OK, I know what you're thinking. Didn't the Packers just fire their longtime head coach a week ago, hence signaling they were moving on from this season and into a new era of Acme football? Didn't you, foolish writer, explicate in this space one week ago with not-so-clever wordplay that Green Bay was "packing it in"? Well, yes, but circumstances have changed. All four teams with six wins above the Packers in the standings in Week 14 lost. Plus, not only did Green Bay snap its three-game skid in its first test under Joe Philbin, but the Packers throttled Atlanta with a balanced diet of Aaron Jones, Davante Adams and a healthy Randall Cobb, the recipe they've been lacking.

Now, Green Bay would obviously fall off this list entirely with a loss in Chicago on Sunday. Given the Bears' dominance at Soldier Field this season (6-1) and their most recent defeat of the juggernaut Rams, Philbin's Packers should go into Chicago as heavy 'dogs. But need I remind you who quarterbacks Green Bay and what his record is in the Windy City? Aaron Rodgers has not lost a game in Chicago since September of 2010, which just so happened to be the last year the Bears won the North; the Packers of course redeemed that loss with a title-game win in January 2011. *Show me what you got, what you got, Raji.* Is it out of the realm of possibility that Rodgers pulls off another shocker against the mini Monsters on Sunday, perhaps tapping into the magic of 2013, when the 7-7-1 Packers marched into Soldier Field and stole the division from Chicago with a last-gasp touchdown pass?

This is all to say that if Green Bay can pull off the upset Sunday, it could walk to an 8-7-1 record with two final games against the very beatable Jets and Lions. No other team on this list has an easier Week 16 and 17. And yet! Even if the Packers make it to 8-7-1, they would need the Vikings to lose two of their final three games to avoid losing the tiebreaker to their division rivals. Again, thanks, but no thanks, Clay Matthews.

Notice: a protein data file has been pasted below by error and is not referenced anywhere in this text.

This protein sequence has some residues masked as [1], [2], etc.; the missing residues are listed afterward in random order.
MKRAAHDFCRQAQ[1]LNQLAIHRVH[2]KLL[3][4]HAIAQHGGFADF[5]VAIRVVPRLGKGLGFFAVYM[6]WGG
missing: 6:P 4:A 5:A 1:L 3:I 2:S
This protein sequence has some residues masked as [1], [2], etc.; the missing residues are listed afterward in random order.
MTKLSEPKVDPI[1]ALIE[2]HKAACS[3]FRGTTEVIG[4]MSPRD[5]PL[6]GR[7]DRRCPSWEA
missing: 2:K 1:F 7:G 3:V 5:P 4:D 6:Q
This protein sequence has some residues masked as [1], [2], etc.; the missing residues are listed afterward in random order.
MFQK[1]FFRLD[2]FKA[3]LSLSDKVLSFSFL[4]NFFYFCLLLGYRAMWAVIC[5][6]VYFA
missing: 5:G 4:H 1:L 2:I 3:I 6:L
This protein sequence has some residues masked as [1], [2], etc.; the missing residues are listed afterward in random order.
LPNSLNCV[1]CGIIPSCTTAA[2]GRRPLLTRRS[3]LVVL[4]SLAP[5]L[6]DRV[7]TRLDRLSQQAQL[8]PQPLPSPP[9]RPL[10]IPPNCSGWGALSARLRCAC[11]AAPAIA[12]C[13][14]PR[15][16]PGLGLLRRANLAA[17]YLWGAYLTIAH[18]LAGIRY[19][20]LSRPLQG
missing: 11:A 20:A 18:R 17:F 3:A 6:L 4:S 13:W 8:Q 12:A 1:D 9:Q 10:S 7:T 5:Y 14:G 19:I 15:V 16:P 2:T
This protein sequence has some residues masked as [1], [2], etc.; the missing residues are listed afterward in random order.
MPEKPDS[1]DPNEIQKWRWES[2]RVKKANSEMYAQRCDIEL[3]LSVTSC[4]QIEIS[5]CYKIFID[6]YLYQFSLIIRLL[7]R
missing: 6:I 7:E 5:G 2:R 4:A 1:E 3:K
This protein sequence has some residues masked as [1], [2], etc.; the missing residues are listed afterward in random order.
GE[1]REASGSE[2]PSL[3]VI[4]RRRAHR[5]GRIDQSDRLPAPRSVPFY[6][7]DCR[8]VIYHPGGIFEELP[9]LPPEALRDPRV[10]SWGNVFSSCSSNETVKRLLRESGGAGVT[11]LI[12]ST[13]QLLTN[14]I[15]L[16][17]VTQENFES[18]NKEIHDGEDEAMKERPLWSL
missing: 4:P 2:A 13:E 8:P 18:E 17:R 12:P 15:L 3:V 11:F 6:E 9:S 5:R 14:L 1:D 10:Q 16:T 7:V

1) Minnesota Vikings (6-6-1)

Remaining schedule (.583 SOS): vs. MIA, at DET, vs. CHI.
Frelund's playoff probability: 81.7 percent.

Despite the three losses in four weeks, the offensive ineptitude and the firing of offensive coordinator John DeFilippo on Tuesday morning, the Vikings still remain the heavy favorites to emerge from the morass as the NFC's sixth seed come Dec. 30. That's thanks to a forgiving -- if tricky -- final three games. Minnesota returns home to host the Dolphins in Week 15. The Vikings are far more successful in their building (4-2) than on the road (2-4-1) and are taking on an unpredictable Miami team coming off a whirlwind victory against New England. Minnesota's trip to Detroit is tricky because it's a divisional opponent likely playing spoiler, but the Vikings took care of the Lions convincingly in their first meeting, sacking Matthew Stafford 10 times. Then, there's the finale against Chicago, which could mean everything or absolutely zilch to the Bears; Minnesota would obviously hope for the latter, unless the division is on the line. By the time Week 17 rolls around, Chicago could have locked up the North and the No. 3 seed, due to a combo of Bears victories and Cowboys losses, giving Matt Nagy's young side little to play for on the regular season's final afternoon. In that situation, Chicago could play the backups, presumably let the Vikes walk through for an easy victory at U.S. Bank Stadium and then give them hell in the wild-card round at Soldier Field the following week.

But let's not put the ship before the Norsemen. The Vikings need to get right on offense under the stewardship of new offensive coordinator Kevin Stefanski, who is highly regarded but has never called plays at the NFL level. As with all of the aforementioned contenders, Minnesota is likely a one-and-done team in January, but not getting to that point would be an organizational disaster, given what the Vikings invested in this season. The DeFilippo defenestration is a desperate move, but one made knowing Minnesota is thisclose to a third playoff berth in four years. And once you're in the dance, anything can happen, even Miracles.

Follow Jeremy Bergman on Twitter @JABergman.